Throughout years of delivering life-saving medications, this company business continued to grow — and with it, the company’s sales force and vehicle fleet. That growth led to many costly rentals to fill sudden vehicle needs, both for new hires and for repairs or accidents. It sought to bring those costs under control.
Many rental scenarios are emergencies at the time, but Wheels recognized from experience they are not unforeseeable. For new hires, Wheels Vehicle Inventory Management was implemented to put drivers in vehicles faster and at lower cost. Often this meant redeploying surplus vehicles sitting idle. The default choice of a rental and factory order was also weighed against the alternative of buying from dealer stock.
Wheels tracked rental days through an open rental report so they could be managed. For maintenance and collisions, Wheels began following up with shops on the repairs that were taking the longest, speeding their conclusion. For additional savings and to encourage accountability, it also instituted Wheels violation follow-up, holding drivers responsible for the cost of their violations.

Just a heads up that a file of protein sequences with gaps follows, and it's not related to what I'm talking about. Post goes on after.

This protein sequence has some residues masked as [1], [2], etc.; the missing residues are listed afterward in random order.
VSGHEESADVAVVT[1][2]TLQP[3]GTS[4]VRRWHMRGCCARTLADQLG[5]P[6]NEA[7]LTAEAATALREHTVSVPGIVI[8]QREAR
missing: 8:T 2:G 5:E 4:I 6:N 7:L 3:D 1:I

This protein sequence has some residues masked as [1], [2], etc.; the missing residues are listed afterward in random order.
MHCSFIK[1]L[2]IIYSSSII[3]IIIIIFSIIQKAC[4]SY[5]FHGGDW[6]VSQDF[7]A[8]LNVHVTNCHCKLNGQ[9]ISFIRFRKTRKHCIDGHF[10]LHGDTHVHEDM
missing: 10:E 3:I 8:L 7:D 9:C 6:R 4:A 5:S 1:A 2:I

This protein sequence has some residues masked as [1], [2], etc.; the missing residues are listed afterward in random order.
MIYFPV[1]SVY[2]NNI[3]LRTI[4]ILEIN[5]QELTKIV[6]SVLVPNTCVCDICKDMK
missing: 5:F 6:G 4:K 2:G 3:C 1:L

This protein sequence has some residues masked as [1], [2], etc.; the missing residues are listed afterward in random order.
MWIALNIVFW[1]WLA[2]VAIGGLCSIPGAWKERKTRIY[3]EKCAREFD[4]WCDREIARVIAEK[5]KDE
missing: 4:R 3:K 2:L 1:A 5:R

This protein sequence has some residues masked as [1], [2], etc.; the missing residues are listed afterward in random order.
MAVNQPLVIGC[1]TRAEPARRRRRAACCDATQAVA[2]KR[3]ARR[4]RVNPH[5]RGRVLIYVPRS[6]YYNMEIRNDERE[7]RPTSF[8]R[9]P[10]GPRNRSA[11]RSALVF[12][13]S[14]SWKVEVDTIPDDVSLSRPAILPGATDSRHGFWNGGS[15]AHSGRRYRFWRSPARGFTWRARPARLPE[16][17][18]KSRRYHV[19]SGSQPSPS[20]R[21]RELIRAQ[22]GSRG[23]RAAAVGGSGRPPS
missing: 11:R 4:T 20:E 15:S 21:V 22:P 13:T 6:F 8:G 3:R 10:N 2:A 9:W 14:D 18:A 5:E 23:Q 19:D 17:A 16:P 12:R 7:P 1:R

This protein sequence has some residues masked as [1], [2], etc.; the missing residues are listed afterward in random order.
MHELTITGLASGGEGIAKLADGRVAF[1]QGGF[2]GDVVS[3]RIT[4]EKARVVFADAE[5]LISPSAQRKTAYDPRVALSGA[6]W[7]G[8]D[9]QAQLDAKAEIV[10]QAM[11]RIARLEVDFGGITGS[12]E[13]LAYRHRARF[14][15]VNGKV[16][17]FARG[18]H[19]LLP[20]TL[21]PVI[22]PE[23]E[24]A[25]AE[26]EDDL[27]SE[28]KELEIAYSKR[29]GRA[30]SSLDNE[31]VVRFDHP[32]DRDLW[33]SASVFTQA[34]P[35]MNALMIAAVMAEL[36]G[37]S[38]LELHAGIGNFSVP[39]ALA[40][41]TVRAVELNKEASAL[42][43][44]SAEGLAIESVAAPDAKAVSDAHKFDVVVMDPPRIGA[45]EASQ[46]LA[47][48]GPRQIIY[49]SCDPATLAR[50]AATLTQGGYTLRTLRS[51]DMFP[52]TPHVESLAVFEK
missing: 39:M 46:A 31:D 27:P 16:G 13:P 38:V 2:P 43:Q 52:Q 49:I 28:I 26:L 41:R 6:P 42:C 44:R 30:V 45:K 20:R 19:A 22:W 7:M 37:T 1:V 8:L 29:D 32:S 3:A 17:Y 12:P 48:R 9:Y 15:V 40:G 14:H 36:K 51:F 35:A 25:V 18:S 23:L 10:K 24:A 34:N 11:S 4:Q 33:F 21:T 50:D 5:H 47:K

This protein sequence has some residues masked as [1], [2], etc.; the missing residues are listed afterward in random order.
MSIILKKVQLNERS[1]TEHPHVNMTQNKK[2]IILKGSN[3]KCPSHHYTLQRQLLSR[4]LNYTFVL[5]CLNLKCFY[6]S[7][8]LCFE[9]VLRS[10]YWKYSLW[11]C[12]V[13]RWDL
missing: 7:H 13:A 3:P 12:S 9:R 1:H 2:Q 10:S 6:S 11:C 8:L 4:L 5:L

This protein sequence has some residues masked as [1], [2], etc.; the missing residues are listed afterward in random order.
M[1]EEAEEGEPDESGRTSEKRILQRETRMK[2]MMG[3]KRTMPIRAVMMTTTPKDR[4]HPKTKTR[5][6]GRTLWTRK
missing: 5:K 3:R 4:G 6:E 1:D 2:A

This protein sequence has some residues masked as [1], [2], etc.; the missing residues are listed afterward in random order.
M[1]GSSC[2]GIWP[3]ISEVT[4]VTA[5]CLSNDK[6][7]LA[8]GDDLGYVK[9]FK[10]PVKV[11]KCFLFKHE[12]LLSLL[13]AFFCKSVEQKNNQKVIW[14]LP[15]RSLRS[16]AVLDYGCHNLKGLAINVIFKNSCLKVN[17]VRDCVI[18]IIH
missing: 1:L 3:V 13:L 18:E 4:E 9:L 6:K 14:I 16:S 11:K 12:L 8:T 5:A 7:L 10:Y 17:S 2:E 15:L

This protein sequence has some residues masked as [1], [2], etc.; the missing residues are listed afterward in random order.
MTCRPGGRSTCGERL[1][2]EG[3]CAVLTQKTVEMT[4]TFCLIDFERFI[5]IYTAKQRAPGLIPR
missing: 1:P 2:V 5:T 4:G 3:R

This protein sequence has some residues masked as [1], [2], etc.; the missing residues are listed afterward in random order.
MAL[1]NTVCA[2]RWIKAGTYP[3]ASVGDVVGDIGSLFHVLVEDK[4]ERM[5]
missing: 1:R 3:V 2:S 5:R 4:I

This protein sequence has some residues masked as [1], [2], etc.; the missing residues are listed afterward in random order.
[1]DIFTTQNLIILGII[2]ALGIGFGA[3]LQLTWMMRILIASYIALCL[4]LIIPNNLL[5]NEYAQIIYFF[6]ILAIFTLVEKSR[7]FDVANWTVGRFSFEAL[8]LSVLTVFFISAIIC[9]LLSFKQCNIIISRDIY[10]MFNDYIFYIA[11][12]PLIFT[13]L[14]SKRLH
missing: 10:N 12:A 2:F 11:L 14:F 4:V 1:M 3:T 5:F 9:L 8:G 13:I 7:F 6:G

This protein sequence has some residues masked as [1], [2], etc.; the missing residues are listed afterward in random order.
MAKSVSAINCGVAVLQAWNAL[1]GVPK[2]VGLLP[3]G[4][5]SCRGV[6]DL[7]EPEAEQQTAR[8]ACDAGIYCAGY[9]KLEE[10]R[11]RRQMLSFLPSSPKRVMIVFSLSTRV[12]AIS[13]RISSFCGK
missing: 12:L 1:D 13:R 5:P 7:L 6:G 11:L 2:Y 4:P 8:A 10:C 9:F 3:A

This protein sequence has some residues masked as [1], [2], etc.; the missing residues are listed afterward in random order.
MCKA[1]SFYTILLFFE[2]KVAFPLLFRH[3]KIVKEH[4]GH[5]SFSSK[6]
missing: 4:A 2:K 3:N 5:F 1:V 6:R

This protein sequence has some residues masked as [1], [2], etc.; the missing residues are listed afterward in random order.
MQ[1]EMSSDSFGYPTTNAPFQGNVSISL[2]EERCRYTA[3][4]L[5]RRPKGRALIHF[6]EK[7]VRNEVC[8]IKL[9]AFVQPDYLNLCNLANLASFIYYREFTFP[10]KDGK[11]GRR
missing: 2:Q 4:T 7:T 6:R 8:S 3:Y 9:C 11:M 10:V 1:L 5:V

Attentive management of vehicle needs made rentals less necessary. In 2019, the fleet outperformed even its ambitious goal, slashing its total rental cost 35%. Duration of the average rental was shortened 13%. And violations follow-up collected 80% of drivers’ violation fees, contributing further savings.
This company will continue its upward trajectory with a firm plan in place for getting its new drivers on the road.